The Central Bank of Oman will be forced to follow the US Fed’s tightening cycle over the coming months, despite low inﬂation and rising liquidity pressures at home, according to BMI Research.
It said in a research noted that combined with low commodity prices, the strength of the US dollar, and weaker economic activity, Oman will adopt a more hawkish monetary policy to lead to average consumer price inflation of just 1.5 percent over 2017.
It said the US Federal Reserve’s much-anticipated rate hike on December 14 “leaves the Omani monetary authorities in a quandary”.
“The Central Bank of Oman will be forced to closely follow its counterpart’s tightening cycle, despite deﬂation and deteriorating macroeconomic conditions at home. We expect interest rates to rise in Oman over the coming quarters, driving higher funding costs for the private sector and additional deﬂationary pressure.”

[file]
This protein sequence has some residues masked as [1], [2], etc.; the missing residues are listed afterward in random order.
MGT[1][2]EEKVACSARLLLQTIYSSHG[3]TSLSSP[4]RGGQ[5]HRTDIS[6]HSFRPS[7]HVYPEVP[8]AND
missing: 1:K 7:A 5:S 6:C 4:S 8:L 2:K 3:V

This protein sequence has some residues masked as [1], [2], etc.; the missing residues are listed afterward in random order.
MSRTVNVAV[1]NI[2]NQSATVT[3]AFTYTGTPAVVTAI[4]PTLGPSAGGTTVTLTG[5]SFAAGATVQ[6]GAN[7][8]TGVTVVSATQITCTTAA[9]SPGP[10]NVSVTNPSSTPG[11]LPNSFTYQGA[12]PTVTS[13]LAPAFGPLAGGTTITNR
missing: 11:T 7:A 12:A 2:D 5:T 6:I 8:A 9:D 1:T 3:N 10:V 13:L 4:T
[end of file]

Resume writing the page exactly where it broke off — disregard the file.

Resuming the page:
The other ﬁve countries in the Gulf immediately raised interest rates, replicating the last hike by the Fed in December 2015 where only Oman and Qatar did not also raise rates.
While Oman’s Central Bank has not followed the rise in interest rates by the Fed over the past 12 months, in practice rates are already rising.
The interbank rates have risen from 0.1 percent in July 2015 to 0.3 percent this June and one major commercial bank, Bank Sohar, has announced it is raising rates for loans and deposits. The rate on some personal loans rose to 5.5 percent from 4.99 percent, effective December 15, said BMI Research.
The report added that Omani price pressures will remain weak. Annual consumer price inﬂation averaged just 1.2 percent over the ﬁrst 11 months of 2016, although the period of deflation has now passed.
“Although any decision by the government to curb subsidies would present an upside risk to prices, the strength of the US dollar, low commodity prices, and weaker economic activity will combine to keep imported inﬂation low,” it said.
Price pressures have remained mild in Oman in recent years, although a sharp rise in rent and food prices pushed up inﬂation to double-digits in 2008.
Under rules imposed at the height of the Arab Spring in 2011, retailers and traders have to obtain approval from an official agency in order to raise the prices of most of their products – further limiting inﬂationary pressures.